Matthew had met Jordan at a five-day folk festival in western Massachusetts a handful of years back. He was smoking a joint alone when she walked up, took it out of his mouth, and took a hit. They got to talking and discovered they were both from New England. They bonded over their Irish/American heritage and which Tom Waits album was best.

They spent the rest of the festival dancing, eating, and talking into the night. He was older and she flirted with him, but with the understanding that for him, he just enjoyed her company.

“Jordan, you look great! Where are you working now?”

“Still tending bar at the Hall of Fame on Western. They serve pizza too. It’s whatever. Pays the bills.

They caught up quick, as they tended to. The conversation was easy. It rolled out smooth as bath water drawn.

“So, are you still with Stephanie?” Matthew asked her.

Jordan scoffed. “Ehh no, that ship sailed. Actually, it crashed and sunk to the bottom of the sea, is more like it. But you know me, if the break-up isn’t messy, was it even true love?” She laughed a little and sipped her coffee.

“You’ve always enjoyed making a spectacle.” He nodded at her in a half-kidding sort of way. “I remember her being really cool. What happened?”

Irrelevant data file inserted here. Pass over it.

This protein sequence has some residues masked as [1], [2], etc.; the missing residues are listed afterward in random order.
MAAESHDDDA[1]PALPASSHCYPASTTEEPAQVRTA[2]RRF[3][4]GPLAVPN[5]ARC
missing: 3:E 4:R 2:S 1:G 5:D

“Matthew, she was a jerk! You remember how she always kept trying to hang out with literally everyone BUT me? Then she would get all upset with me when I would yell at her for it. I don’t know why it’s so hard for people to show a little love and attention sometimes.” Her breath rate quickened and her eyes became fierce.

Matthew started: “I mean, hell, I wasn’t in the relationship. I only saw it from the outside and on social media. You’d know better than me, I suppose. That’s too bad, hun. I’m sorry.” He tried not to get nervous. “So, what is the plan for tonight?”

“Look, I have to close up the bar tonight, but this is the key to mine. I already texted you the address. Hollyhill is a bitch to walk from here, but the view at the top is worth it. Orla is my housemate. She knows you’re staying.”

Matthew thought he saw her eyes shift at her words as if to reel them back.

“She’s f****n’ weird” Jordan snapped. Matthew always got nervous when she snapped. “Orla. She’s old, like 40. She’s too quiet, touches my things! Gives me the creeps.”

Jordan was known to flip a fuse quick and he’d rather avoid that situation if he could. She collected herself and her things.

“Anyway, help yourself to whatever’s in the kitchen and I’ll be home around five. You’re staying in the guest room. It’s up the stairs. It will be the door in the middle; I’ll leave the door open.”

She kissed him on the cheek and a cold tremor rippled up his back like a curse.


“Matthew couldn’t find the light switch so he climbed the stairs in the dark. The dim nightlight shone through the banister.”

More in this section

Sponsored Content

Add to your home screen - easy access to Cork news, views, sport and more